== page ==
From small talk to significant talk

From small talk to significant talk

I climb into Kevin’s Lyft vehicle. It has holes in the seat and reeks of day-old tuna fish. “How is it possible that he has a perfect five-star rating?” I wonder.

After a few minutes of chit chat, Kevin asks if I know anybody with Down’s Syndrome. When I tell him that I don’t, he says “That’s a shame!” He shares that Ava, his nine-year-old daughter who has Down’s Syndrome, is “a blessing to the world.” He’s so animated when he talks about this genetic disorder that I find myself asking a series of questions. Kevin teaches me that although individuals with Down’s Syndrome are cognitively impaired, they can usually become dedicated and effective employees. I’ve never considered hiring an individual with Down’s Syndrome, but I will now.

I ask Kevin how often he talks to passengers about Down’s Syndrome. “As often as I can!” he says. He explains that he won’t disturb anybody absorbed by their electronic device or trying to rest. But he says that if he’s already talking to a passenger, “Why not have a meaningful conversation instead of one about the weather?” Why not indeed.

The way Kevin sees it, every person that leaves his vehicle with an appreciation for individuals with Down’s Syndrome makes it more likely that his daughter and others who are intellectually disabled will be treated with dignity throughout their lives. “If I didn’t try to educate passengers, this job would feel like a pointless grind.” Kevin is experiencing what researchers have proven: We are happier at jobs that contribute to others or to societal causes (see prior post).

Kevin demonstrates that those of us who communicate with others at work can build awareness and support for a societal issue — and without being annoying! We can do good at work, a practice called job purposing (learn more in a prior post), through advocacy. Following are other examples of workers doing non-annoying workplace advocacy:

– A self-described 100% Irish presenter at a meeting in Toronto starts his presentation by honoring the Native Americans who inhabited the location where the conference is held with a short description of the tribes. He also invites attendees to sign a petition asking the Canadian government to honor its promises to indigenous people.

– A restaurant eliminates all the letter b’s from its menu as a way to bring awareness to the alarming decline in the world’s bee population.

– A cashier wears a button that says “Ask me how to know if someone is having a stroke.” When I ask, he teaches me the acronym FAST with the help of a small card (F is for face, reminding us to ask the person to smile; A is for arms, reminding us to raise both arms high; S is for speech, reminding us to ask the person to repeat a simple statement; and T is for time, reminding us to call for emergency medical assistance if the person had difficulty with any of the above requests). When I thank him, he says “Thank you! Someone who made the effort to learn FAST, like you just did, saved my wife’s life.”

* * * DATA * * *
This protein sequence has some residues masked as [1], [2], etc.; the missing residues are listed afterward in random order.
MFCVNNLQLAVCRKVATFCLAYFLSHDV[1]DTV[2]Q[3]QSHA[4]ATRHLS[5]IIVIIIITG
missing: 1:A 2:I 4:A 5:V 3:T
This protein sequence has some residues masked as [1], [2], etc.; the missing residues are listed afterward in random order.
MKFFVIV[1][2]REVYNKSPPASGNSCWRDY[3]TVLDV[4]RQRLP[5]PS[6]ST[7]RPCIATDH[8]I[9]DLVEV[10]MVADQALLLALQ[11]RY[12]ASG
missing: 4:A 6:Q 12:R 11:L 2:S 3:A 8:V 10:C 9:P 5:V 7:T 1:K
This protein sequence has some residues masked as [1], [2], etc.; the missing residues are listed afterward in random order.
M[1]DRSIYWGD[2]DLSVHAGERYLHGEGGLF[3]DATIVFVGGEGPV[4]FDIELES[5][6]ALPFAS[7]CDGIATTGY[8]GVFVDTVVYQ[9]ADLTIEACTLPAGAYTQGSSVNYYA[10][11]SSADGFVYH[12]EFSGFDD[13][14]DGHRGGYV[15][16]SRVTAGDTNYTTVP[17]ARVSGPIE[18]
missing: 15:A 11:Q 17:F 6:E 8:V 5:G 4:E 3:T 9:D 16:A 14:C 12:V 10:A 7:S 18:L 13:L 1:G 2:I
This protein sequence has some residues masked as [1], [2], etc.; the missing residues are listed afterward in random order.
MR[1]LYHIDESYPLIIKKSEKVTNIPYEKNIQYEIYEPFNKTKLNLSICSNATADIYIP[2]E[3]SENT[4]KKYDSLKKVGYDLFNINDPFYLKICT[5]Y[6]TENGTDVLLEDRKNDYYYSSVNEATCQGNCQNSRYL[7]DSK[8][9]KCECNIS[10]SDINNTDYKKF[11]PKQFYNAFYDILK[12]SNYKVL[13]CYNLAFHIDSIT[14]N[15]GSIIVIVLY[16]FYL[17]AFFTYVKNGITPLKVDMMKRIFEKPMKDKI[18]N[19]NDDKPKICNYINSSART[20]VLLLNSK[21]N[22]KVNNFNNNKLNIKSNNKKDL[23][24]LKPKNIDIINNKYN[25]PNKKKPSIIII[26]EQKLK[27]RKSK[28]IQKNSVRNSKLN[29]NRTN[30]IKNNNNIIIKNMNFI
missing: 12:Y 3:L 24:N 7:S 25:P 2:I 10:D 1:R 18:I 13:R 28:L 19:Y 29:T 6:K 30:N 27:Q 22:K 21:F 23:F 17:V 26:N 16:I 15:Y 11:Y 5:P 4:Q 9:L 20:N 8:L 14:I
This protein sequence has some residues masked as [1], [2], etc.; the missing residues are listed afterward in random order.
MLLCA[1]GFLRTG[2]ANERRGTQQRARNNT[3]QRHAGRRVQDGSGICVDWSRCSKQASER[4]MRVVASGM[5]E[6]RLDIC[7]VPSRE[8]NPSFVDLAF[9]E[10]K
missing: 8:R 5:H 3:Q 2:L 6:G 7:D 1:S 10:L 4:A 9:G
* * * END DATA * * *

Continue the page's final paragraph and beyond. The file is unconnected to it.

– An English pop-rock band, “The 1975,” features climate-change activist Greta Thunberg delivering a speech on one of its songs.

– The Flamingo Las Vegas Hotel and Casino educates the public about rare and endangered birds at its 15-acre on-site bird sanctuary.

– Bill, the director of sales at a hotel housed in a historic building, decides to give free building tours to encourage others to value and preserve historic structures.

–  Levi Strauss & Co. put what it calls “A Care Tag for Our Planet,” on its clothing. After the usual instructions such as “machine wash in cold water with like colors,” it adds “donate to Goodwill when no longer needed and care for our planet.”

In other words, there appears to be an infinite variety of ways to advocate and, thus, do good at work.

A few hours later, I open the Lyft email asking for a review of my ride with Kevin. I instinctively tap on five stars. With my finger is still resting on the fifth star, I remember the foul condition of his vehicle. After witnessing his passion for helping those with Down’s Syndrome, my objection to his grimy car seems petty. It turns out that I’m not the only one who reacts this way. Research has found that people are generally less likely to get angry and spread negative word of mouth over bad service when the party pursues social purpose as Kevin does. This might very well answer the question I asked myself upon entering Kevin’s car: How could he possibly have a perfect five-star rating?

I hit submit and, despite his grubby vehicle, job-purposing Kevin gets another perfect review.


Learn more about Bea's book, Do Good at Work.

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